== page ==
You can typically edit any Word or Spreadsheet doc from any device. Google has apps for both Android and iOS. And although one wouldn’t really want to copy and paste URLs into spreadsheets on their smartphones, this setup at least makes it possible in a pinch.

How do I use it?

Here’s an overview of how the content schedule is laid out. The Dashboard tab is basically where all your blog ideas get tracked and turned into content. As you get an idea for a blog post, you log it into this tab and fill in as much information as you can.

Below is a table with a description for each column of information.

Column NameDescription
Publish DeadlineDate that the post is set to be published.
Link*The live link or at least the permalink once it goes live.
StatusThis helps you identify what phase the post is in. I’ve setup default statuses in the Status Description tab, but feel free to modify them.
NotesThis is typically Google Doc link where I keep my draft and research notes. I have a template for this document as well, which I may share at a later date. For now you can link this to your own Google Doc, or ignore this column for now.
TopicA short memorable name by which you can call your post.
Campaign*Each post should belong to a campaign. If you don’t want to get too granular with your campaigns, just use the default newPost campaign here. I’ve already built that into the template.
TitleThe optimized title for the post.
Focus KeywordThe keyword you plan on optimizing your post for. This is especially useful if your blog is built in WordPress and you use the WordPress SEO plugin.
CategoryThe blog category that your post gets assigned to.
VideoWill there be a video for this post? Yes or No
Shoot DateDate
Edit DeadlineThis is the deadline for video editing.
YouTube DescriptionThe description that you can copy and paste into the YouTube info page.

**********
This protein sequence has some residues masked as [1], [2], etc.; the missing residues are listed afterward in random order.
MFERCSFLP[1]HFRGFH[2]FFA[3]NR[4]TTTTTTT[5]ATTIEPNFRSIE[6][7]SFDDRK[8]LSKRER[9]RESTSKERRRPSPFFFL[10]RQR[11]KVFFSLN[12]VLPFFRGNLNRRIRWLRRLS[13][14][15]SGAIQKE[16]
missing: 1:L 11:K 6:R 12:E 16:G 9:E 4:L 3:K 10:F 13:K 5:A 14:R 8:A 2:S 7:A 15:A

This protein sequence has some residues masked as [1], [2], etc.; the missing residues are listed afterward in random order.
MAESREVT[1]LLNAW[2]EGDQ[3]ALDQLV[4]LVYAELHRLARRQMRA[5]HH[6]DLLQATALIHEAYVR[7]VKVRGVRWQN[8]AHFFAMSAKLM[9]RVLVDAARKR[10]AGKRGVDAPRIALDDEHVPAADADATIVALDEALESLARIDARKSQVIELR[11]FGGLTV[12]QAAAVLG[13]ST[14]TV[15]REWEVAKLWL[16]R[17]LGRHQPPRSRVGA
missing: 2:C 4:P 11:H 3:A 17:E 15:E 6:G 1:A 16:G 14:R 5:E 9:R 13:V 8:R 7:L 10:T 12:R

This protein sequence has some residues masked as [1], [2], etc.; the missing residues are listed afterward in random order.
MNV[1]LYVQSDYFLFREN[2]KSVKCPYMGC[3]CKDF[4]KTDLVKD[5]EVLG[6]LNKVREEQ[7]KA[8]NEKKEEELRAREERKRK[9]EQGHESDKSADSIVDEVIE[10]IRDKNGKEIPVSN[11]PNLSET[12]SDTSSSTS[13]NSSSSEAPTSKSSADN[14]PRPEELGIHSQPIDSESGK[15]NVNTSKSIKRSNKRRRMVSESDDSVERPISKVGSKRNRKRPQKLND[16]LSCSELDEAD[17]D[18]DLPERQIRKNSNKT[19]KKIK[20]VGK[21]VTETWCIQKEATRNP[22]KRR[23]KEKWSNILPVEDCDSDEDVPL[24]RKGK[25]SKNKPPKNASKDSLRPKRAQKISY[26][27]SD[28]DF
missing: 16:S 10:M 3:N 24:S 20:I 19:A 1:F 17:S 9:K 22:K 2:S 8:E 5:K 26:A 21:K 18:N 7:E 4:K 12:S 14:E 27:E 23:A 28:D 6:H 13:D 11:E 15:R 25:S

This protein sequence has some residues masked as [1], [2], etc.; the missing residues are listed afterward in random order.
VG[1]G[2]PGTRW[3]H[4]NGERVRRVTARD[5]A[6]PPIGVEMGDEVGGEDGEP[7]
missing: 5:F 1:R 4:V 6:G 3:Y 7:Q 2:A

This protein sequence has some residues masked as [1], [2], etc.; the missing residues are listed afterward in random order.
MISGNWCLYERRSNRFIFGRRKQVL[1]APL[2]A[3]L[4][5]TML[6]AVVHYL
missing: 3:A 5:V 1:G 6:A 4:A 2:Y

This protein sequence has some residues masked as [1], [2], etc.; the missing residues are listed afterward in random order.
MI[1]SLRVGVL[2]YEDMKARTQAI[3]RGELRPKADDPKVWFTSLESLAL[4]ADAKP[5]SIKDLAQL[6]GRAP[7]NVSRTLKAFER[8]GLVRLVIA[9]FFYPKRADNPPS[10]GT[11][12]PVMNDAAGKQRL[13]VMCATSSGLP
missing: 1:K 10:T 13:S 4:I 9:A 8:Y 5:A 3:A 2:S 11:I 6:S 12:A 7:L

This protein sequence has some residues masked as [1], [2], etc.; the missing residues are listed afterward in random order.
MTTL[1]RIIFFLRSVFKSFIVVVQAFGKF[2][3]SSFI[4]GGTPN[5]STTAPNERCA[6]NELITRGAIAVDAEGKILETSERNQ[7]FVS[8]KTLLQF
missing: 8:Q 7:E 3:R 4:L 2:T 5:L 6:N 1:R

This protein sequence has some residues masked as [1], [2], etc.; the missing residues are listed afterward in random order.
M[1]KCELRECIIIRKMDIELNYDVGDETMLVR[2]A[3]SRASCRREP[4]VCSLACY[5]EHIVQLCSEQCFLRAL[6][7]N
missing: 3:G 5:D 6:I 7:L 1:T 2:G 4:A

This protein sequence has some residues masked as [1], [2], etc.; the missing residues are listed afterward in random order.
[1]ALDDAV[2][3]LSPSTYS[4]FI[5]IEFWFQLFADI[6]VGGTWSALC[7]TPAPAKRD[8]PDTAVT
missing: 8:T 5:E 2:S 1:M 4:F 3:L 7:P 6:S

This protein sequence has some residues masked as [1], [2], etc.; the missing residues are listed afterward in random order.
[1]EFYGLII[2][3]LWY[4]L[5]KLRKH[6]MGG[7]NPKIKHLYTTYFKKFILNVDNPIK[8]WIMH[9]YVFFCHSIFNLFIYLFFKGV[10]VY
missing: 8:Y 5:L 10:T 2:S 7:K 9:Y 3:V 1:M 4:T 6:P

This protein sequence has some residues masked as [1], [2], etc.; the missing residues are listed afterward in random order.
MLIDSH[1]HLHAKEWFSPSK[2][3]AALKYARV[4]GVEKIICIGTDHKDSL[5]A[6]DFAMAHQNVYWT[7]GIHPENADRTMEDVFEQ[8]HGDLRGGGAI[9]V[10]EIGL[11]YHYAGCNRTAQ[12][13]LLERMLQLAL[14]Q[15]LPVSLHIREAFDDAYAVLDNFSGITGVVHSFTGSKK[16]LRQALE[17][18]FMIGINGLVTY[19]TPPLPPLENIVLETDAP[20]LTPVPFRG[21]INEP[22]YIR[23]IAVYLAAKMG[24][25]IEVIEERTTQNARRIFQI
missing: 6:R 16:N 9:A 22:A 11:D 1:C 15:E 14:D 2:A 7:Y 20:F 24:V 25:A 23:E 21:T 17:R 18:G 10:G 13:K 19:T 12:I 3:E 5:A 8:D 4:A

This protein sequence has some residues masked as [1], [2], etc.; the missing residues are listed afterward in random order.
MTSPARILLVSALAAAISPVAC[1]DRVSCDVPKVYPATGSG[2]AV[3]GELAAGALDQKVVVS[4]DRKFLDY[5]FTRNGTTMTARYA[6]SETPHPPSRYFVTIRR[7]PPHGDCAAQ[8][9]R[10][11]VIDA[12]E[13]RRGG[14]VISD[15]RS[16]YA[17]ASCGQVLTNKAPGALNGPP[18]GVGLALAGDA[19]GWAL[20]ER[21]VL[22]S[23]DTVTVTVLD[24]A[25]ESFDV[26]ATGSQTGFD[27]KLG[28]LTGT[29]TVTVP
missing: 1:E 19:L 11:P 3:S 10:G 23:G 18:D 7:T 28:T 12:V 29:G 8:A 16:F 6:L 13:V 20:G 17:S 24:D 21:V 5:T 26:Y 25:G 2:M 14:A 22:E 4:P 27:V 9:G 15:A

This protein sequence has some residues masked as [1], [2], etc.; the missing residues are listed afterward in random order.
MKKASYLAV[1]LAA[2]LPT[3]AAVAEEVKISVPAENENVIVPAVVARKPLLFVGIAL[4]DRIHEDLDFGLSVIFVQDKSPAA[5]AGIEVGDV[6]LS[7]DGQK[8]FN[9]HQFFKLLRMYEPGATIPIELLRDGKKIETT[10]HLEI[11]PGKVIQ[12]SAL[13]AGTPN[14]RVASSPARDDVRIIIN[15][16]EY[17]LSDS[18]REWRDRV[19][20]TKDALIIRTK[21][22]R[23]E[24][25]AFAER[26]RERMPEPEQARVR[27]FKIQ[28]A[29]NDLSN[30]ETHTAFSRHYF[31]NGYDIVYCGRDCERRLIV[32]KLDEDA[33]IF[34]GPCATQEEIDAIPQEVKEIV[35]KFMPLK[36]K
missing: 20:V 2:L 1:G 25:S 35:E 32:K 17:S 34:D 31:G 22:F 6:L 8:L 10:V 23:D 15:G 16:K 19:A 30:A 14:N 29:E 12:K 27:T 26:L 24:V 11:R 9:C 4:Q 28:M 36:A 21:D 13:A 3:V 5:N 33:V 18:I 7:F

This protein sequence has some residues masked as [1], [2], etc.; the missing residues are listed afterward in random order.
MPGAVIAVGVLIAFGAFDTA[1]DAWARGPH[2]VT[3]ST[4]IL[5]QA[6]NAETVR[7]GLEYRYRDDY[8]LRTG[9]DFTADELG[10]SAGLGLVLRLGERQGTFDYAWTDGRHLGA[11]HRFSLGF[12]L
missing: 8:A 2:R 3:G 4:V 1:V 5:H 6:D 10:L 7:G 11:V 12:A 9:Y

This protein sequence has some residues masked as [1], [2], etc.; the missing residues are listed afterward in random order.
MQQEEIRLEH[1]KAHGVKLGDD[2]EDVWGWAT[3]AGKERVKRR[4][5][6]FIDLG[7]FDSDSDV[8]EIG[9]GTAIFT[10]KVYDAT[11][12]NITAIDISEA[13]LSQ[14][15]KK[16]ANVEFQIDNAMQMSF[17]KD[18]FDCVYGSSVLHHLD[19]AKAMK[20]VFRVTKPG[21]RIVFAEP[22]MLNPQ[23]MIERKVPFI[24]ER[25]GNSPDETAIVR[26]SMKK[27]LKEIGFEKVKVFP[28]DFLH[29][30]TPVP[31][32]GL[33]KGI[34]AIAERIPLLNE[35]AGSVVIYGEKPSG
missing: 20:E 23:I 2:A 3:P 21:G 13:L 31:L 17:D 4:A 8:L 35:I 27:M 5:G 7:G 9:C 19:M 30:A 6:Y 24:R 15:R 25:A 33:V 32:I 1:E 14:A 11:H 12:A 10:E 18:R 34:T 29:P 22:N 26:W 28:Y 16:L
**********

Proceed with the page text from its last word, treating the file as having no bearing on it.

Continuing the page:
Publish LinkThe live link for the video once it’s been published.

(*) = Column names are required.

In my own workflow, I have 5 stages that a post goes through: Concept, Draft, Schedule, Publish, and Re-write. Not all posts have to go through the Re-write stage. That stage is for old posts that need to be refreshed and re-promoted.

Once your post has gone through the various workflow stages and is already published, it’s ready to be promoted. This is where tagging will track your promotion efforts.

To create your tagged URLs, copy and paste your published permalink into the Link column of the Dashboard. Make sure you have the appropriate campaign chosen in the Campaign column. Now click on the Link Tagger tab.

You’ll see some of the information carried over from the Dashboard already: Topic, Link, and Campaign.

You’ll need to fill out the remaining information such as Source, Medium, Content, and Term–basically the columns with a “-” (hyphen) in the cell.

Here’s a quick-and-dirty Google Analytics beginners lesson on campaign tracking (if you’re already a pro, you can skip to the next paragraph). Your Campaign, which we’ve already defined, is basically an overall marketing objective you’re working to achieve – from organic Instagram growth to increase in sales. The Source identifies where the traffic is coming from. The Medium is most often the marketing medium such as “banner”, “email”, or “cpc.” The Content helps you to differentiate between various ads (however, because I don’t do any paid advertising, I use this to identify the post content). The Term column is the paid keyword, but again if you’re only using this to track your organic social media efforts, you can skip this column.

Now you filled out all the proper columns, you can already see the generated URLs on the right. So to use a tagged url on Facebook for example, all you have to do is copy the generated URL under the Facebook column and go to another tab where you’re logged into your Facebook account. Then paste the URL in your status update. After a few seconds, the post will auto populate (as long as you’ve got all the proper open graph data implemented of course–but that’s another lesson).

I think at some point I’ll create a demo video on how to use this, but for now I’ll just leave as is. If you have any questions, post them here. Thanks!